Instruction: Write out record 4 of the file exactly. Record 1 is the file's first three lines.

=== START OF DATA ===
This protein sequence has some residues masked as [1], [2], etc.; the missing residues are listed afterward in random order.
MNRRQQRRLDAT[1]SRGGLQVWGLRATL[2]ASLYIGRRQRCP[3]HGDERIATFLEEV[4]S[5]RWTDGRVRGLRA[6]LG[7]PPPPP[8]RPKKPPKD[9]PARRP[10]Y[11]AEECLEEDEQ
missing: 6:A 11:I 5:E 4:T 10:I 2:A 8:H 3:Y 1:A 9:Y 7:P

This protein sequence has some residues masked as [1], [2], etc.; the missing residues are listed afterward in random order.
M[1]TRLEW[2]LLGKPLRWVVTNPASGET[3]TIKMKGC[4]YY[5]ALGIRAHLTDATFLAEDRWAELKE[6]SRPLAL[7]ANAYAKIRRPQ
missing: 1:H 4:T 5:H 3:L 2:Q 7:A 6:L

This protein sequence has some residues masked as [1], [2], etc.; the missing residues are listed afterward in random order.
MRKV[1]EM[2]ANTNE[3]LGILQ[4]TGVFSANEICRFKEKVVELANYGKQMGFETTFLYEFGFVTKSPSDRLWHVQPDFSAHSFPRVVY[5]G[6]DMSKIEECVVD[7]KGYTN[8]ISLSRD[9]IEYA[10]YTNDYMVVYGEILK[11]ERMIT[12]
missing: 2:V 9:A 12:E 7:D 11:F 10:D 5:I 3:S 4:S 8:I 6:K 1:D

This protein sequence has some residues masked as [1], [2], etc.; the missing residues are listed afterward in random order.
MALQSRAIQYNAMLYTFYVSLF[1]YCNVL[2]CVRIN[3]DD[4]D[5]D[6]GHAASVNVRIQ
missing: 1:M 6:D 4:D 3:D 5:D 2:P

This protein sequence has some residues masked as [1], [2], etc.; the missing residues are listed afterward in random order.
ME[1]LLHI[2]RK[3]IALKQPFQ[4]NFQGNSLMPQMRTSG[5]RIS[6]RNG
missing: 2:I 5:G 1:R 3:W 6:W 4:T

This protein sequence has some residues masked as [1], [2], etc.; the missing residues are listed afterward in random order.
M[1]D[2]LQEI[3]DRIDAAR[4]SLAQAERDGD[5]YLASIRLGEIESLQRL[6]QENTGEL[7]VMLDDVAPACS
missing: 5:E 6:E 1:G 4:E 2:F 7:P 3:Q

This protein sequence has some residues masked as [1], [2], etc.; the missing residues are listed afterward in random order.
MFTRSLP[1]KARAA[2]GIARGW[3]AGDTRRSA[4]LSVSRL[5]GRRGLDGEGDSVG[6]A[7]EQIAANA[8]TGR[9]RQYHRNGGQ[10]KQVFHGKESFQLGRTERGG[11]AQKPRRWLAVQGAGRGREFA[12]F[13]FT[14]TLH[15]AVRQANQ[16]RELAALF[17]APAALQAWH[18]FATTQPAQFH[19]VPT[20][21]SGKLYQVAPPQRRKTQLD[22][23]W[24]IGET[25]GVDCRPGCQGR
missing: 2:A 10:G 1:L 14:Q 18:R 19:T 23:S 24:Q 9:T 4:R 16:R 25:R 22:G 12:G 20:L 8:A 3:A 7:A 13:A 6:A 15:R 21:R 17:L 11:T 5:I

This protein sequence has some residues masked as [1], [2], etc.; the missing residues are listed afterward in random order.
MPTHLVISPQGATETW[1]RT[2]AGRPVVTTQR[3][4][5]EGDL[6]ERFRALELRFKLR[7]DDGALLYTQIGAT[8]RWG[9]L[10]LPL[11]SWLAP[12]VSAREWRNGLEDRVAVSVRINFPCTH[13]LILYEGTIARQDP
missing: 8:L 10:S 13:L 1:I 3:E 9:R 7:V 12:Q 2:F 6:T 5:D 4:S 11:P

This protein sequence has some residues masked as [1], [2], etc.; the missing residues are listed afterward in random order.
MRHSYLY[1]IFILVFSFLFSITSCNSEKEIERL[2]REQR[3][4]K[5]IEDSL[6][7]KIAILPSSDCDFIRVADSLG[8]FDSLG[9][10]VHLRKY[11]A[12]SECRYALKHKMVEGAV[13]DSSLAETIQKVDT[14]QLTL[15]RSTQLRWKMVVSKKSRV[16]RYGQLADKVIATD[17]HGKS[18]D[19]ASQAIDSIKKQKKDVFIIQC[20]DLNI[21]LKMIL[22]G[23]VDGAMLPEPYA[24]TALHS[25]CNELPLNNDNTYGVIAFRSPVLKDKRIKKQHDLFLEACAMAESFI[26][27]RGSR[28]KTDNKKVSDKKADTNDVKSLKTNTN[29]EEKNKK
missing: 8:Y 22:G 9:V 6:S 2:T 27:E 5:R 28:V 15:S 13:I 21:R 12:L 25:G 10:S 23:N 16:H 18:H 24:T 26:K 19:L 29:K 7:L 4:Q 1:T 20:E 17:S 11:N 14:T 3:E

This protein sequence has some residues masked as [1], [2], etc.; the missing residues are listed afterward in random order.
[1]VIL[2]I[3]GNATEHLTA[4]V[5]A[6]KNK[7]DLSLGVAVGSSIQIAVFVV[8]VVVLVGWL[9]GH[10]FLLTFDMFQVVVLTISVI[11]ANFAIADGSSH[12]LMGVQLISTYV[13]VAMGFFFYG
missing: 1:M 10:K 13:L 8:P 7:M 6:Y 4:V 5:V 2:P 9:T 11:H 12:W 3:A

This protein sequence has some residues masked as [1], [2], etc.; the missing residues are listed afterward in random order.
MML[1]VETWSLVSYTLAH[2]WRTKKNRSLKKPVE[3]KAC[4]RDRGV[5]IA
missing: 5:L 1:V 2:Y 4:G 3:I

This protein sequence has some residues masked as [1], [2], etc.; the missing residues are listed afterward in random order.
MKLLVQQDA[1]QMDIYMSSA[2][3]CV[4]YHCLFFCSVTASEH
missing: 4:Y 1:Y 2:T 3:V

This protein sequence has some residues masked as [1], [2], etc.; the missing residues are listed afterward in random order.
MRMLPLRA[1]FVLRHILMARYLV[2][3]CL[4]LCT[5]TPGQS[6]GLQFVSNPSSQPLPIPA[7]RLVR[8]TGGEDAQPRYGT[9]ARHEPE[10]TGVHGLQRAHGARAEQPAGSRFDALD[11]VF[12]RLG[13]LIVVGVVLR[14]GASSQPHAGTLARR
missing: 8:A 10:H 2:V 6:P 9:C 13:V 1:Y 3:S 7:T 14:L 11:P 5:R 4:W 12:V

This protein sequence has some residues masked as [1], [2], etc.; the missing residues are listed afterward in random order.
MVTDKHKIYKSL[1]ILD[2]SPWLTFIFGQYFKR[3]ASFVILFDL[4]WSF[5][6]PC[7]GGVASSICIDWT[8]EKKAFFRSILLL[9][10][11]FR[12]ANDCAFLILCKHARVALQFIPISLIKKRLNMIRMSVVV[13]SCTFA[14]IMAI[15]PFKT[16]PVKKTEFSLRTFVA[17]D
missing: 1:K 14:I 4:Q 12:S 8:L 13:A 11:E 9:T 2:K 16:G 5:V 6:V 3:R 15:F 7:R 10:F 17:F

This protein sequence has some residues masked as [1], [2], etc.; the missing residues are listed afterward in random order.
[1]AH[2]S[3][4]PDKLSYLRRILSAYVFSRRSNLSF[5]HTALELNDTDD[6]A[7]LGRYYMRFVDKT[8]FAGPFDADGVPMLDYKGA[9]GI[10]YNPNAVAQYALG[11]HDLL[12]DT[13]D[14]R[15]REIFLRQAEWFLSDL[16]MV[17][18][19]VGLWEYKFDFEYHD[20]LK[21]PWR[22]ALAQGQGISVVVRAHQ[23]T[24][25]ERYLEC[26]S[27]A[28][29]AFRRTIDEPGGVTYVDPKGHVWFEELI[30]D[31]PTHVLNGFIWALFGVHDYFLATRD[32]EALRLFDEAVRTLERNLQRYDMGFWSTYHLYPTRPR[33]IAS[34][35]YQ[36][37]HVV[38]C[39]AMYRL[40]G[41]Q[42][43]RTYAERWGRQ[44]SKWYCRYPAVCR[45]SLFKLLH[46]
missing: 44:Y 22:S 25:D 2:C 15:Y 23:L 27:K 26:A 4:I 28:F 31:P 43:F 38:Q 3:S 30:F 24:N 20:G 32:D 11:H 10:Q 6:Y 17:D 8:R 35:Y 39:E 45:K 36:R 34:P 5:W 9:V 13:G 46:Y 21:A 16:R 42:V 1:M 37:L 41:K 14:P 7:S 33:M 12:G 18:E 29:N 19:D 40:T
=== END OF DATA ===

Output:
This protein sequence has some residues masked as [1], [2], etc.; the missing residues are listed afterward in random order.
MALQSRAIQYNAMLYTFYVSLF[1]YCNVL[2]CVRIN[3]DD[4]D[5]D[6]GHAASVNVRIQ
missing: 1:M 6:D 4:D 3:D 5:D 2:P